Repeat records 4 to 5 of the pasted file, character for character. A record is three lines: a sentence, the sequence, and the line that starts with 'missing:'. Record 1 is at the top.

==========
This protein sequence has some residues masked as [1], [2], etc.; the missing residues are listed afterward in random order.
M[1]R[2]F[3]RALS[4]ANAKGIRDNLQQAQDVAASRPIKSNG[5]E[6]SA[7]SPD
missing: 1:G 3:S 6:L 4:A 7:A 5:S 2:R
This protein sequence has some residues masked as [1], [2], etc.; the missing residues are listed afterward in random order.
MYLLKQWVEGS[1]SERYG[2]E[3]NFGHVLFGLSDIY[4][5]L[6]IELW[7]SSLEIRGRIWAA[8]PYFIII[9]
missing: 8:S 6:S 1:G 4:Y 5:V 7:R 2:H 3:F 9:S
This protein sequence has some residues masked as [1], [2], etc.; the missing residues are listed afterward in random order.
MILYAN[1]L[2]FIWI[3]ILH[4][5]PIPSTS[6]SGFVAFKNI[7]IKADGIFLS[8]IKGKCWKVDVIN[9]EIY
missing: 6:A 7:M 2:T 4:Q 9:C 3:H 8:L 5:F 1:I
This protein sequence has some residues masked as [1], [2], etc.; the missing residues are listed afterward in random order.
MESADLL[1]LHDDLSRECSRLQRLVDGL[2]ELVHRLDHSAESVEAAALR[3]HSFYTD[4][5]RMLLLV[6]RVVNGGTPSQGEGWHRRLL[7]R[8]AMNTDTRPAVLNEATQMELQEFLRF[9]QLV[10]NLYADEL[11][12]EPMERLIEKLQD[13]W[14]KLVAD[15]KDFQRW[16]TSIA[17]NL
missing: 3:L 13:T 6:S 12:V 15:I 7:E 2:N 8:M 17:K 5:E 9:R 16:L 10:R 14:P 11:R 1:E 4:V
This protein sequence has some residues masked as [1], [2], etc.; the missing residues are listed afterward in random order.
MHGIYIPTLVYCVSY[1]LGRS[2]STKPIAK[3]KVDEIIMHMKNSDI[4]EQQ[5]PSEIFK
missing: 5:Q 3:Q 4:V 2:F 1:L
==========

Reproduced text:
This protein sequence has some residues masked as [1], [2], etc.; the missing residues are listed afterward in random order.
MESADLL[1]LHDDLSRECSRLQRLVDGL[2]ELVHRLDHSAESVEAAALR[3]HSFYTD[4][5]RMLLLV[6]RVVNGGTPSQGEGWHRRLL[7]R[8]AMNTDTRPAVLNEATQMELQEFLRF[9]QLV[10]NLYADEL[11][12]EPMERLIEKLQD[13]W[14]KLVAD[15]KDFQRW[16]TSIA[17]NL
missing: 3:L 13:T 6:S 12:V 15:I 7:E 2:N 8:M 17:K 5:E 9:R 16:L 10:R 14:P 11:R 1:E 4:V
This protein sequence has some residues masked as [1], [2], etc.; the missing residues are listed afterward in random order.
MHGIYIPTLVYCVSY[1]LGRS[2]STKPIAK[3]KVDEIIMHMKNSDI[4]EQQ[5]PSEIFK
missing: 5:Q 3:Q 4:V 2:F 1:L